These were my two favourite paintings at the Beyond Caravaggio exhibition at London’s National Gallery. Caravaggio’s Taking of Christ (below), and Orazio Gentileschi’s David and Goliath (further below).The exhibition contains 43 paintings influenced by Caravaggio, but only 6 that are attributed to Caravaggio himself. Those 6 stand out as exceptional, even surrounded by so many paintings that use similar devices: close cropping on figures, realistic figures, dramatic chiaroscuro lighting, etc.
The Taking of Christ usually lives at the National Gallery of Ireland and this is the first time I’ve seen it in the flesh. It’s remarkable.
Hung in the same room is Gentileschi’s David and Goliath. I like the unusual, almost frontal lighting on Goliath’s right leg, casting a sharp dark shadow onto his calf and foot, looking almost like a flash photograph, totally inconsistent with the direction of light in the rest of the picture, and with the light conditions suggested by the sky. I also like the bizarre shifts in scale, between David and Goliath, and between the different parts of Goliath’s body. Typical for painting of this time, foreshortening is not applied in the way it would appear to a camera lens, and in this case Goliath’s legs appear to be enormous compared to his head. This makes the spacial relationship between the two figures pretty confusing, which I like. I also like how unwieldy and oversized the sword looks, and how implausible it is that David would make a successful blow by swinging it at that angle. Huge concessions have been made to achieve this composition, and I enjoy the friction between the realistic and the fantastic.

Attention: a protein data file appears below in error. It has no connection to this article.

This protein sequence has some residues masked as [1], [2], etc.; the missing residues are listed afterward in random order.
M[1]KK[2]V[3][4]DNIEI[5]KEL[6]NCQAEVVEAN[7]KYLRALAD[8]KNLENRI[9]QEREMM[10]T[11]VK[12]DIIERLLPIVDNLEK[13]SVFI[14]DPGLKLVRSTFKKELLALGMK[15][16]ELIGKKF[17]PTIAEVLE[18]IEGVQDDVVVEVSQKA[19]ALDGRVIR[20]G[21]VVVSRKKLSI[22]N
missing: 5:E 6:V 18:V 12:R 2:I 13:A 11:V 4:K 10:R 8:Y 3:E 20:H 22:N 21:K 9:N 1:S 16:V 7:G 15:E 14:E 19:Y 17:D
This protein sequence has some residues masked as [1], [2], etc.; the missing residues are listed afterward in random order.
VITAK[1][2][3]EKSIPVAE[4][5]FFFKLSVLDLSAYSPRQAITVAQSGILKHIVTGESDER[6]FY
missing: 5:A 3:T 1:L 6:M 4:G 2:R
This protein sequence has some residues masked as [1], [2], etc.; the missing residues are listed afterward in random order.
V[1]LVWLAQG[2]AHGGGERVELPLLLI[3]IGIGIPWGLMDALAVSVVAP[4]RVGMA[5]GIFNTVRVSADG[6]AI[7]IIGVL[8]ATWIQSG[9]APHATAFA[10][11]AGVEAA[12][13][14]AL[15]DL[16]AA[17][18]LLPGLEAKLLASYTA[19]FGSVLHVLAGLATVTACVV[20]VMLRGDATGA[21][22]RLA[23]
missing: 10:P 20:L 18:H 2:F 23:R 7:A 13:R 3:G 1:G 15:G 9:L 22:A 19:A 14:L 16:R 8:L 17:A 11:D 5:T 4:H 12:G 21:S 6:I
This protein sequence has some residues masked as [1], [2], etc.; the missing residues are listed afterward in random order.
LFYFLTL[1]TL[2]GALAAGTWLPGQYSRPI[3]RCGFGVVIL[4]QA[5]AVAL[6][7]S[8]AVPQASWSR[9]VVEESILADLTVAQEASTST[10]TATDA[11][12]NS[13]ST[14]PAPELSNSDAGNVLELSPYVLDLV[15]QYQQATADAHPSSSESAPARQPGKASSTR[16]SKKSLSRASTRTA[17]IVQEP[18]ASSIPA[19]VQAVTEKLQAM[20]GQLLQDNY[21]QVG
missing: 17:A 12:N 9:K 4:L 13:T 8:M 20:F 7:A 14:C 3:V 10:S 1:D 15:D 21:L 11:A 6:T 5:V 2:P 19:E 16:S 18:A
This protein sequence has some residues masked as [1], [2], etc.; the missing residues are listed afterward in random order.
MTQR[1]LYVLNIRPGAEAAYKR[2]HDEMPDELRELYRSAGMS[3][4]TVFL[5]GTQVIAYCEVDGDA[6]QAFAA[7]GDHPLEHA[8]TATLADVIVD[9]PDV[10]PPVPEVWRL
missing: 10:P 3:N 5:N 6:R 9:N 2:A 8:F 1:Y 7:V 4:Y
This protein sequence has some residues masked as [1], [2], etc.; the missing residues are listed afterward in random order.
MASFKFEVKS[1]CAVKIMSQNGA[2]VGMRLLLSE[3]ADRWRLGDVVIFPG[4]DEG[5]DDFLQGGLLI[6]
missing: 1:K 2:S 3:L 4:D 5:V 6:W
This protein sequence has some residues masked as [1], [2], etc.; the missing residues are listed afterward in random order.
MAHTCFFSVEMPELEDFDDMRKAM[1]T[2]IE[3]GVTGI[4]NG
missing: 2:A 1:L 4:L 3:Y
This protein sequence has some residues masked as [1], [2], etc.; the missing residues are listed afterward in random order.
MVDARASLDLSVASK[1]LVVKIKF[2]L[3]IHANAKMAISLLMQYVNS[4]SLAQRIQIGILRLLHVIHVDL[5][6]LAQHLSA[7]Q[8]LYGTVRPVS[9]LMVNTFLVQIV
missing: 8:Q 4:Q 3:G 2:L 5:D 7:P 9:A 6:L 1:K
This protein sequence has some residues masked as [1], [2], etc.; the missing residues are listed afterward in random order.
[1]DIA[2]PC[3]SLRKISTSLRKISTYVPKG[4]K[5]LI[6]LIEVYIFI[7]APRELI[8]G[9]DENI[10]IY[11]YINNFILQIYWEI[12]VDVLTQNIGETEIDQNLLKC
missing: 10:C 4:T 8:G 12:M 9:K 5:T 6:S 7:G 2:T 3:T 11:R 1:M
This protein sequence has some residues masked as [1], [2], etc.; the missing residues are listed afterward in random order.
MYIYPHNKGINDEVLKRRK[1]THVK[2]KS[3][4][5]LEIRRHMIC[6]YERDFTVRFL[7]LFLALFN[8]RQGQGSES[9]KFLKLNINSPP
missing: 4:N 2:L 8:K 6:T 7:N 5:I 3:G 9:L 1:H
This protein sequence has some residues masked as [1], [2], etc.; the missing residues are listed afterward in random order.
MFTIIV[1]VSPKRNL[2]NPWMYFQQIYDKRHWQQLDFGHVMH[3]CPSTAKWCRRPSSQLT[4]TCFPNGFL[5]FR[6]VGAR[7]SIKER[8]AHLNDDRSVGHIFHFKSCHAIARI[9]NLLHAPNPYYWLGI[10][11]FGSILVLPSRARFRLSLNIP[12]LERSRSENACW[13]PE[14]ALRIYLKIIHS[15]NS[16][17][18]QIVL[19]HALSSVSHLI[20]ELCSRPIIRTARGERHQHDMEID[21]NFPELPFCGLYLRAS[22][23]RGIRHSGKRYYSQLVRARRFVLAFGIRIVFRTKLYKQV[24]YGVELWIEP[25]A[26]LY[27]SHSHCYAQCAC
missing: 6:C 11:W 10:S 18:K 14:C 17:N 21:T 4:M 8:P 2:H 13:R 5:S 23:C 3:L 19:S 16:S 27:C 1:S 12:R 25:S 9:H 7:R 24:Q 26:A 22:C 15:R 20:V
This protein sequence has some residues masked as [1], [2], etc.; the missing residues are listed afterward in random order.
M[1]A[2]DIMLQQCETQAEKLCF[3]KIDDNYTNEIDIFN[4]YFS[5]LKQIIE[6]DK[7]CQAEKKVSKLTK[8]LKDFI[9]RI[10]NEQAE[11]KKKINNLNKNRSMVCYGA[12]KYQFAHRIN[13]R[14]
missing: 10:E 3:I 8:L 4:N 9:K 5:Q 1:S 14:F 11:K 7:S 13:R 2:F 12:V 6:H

I think maybe I’m attracted to the shifts in scale in this painting because I’ve recently been looking closely at the work of Neo Rauch. His compositions often involve jarring collisions of mismatched scale, light, and perspective, and I enjoy them immensely. It’s pretty thrilling to find similar characteristics in David and Goliath, combined with Gentileschi’s incredible technique and Caravaggesque realism.